TMJ Disorders: 3 Uncomfortable Facts about these Conditions

TMJ DisorderThe temporomandibular joint (TMJ), connects your jawbone to your skull. When it sustains an injury, you may develop a TMJ disorder.

Temporomandibular disorders usually cause short-lived or temporary discomfort, but in more serious cases, it can lead to severe pain and swelling, as well as other long-term symptoms.

To help you realize the importance of seeking professional help immediately when you sustain an injury to your temporomandibular joint, here are three uncomfortable to painful facts you should know about TMJ disorders.

  1. Discomfort and pain are not limited to the jaw joint area.

Yes, TMJ disorders have symptoms localized on the jaw joint area and its surrounding muscles. However, injuries to this joint can also put you at risk of different types and severities of pain affecting various parts of your body, according to The Jaw Health Resource.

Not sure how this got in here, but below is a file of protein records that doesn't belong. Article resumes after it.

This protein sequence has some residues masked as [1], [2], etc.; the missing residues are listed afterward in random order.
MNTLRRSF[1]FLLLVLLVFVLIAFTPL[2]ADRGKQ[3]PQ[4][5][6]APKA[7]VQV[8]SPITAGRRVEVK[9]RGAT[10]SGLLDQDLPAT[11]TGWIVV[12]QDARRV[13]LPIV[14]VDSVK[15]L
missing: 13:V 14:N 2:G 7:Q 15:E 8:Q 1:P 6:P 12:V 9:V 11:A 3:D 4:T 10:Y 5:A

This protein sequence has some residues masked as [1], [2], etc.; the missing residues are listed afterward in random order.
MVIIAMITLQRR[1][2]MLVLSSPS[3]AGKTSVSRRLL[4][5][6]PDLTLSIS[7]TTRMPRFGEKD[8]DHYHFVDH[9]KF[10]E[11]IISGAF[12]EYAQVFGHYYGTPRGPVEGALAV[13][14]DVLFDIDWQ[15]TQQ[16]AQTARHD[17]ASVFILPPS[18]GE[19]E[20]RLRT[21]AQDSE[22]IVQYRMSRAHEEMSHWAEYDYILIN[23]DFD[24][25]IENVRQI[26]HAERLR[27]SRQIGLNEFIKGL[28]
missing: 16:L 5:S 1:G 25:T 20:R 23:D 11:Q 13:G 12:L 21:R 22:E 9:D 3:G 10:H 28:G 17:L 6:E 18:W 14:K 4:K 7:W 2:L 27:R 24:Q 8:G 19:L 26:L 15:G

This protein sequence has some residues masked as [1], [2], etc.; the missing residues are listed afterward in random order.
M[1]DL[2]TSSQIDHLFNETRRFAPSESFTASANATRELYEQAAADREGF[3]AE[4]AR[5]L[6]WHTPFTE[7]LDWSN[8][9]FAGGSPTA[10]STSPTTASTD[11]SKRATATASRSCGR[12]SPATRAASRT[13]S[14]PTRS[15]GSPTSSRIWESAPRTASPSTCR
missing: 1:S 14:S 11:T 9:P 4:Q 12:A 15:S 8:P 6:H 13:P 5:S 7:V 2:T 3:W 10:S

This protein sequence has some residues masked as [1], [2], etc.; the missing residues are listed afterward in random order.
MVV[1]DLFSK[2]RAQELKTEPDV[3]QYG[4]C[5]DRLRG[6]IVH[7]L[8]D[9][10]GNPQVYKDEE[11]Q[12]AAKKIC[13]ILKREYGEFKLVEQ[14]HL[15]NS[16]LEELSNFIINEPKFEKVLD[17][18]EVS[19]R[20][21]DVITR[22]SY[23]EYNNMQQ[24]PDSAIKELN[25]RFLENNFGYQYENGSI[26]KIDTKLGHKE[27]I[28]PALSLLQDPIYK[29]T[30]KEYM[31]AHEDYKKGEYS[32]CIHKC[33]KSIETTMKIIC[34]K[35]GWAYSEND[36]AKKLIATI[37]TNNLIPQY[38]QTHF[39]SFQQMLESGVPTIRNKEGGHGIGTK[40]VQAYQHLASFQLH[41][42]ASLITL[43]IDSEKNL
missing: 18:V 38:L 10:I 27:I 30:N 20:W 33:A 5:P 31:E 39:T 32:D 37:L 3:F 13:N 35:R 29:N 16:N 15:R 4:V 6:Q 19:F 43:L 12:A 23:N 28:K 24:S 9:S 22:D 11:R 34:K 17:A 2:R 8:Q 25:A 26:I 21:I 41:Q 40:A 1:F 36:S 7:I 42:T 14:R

Aside from difficulties in and painful chewing or biting, you may also experience facial pain and earaches. These disorders can also cause headaches, dizziness, tingling or numb fingers, as well as pain affecting the neck, back, and shoulders. You may also feel pain behind your eyes.

  1. TMJ disorders cause constant jaw and ear popping and cracking sounds.

With a dislocated, displaced, or out of place temporomandibular joint, you can expect constant popping and cracking sounds produced by your jaw. These uncomfortable and annoying sounds can make their way to your ears. You may also experience the vertigo-like symptom of long, ringing sounds in the ear.

  1. These disorders can lead to jaw dislocation and even a lock jaw.

A lot of people who have TMJ disorders have suffered from a locked jaw, a condition that occurs after opening the mouth widely, as when yawning. Jaw dislocation, even though rare, is another possibility in people suffering from these disorders.

It is important that you consult a professional right away when you experience any of the above-mentioned symptoms. TMJ disorders are treatable, and in most cases, only require the temporary use of orthotic devices.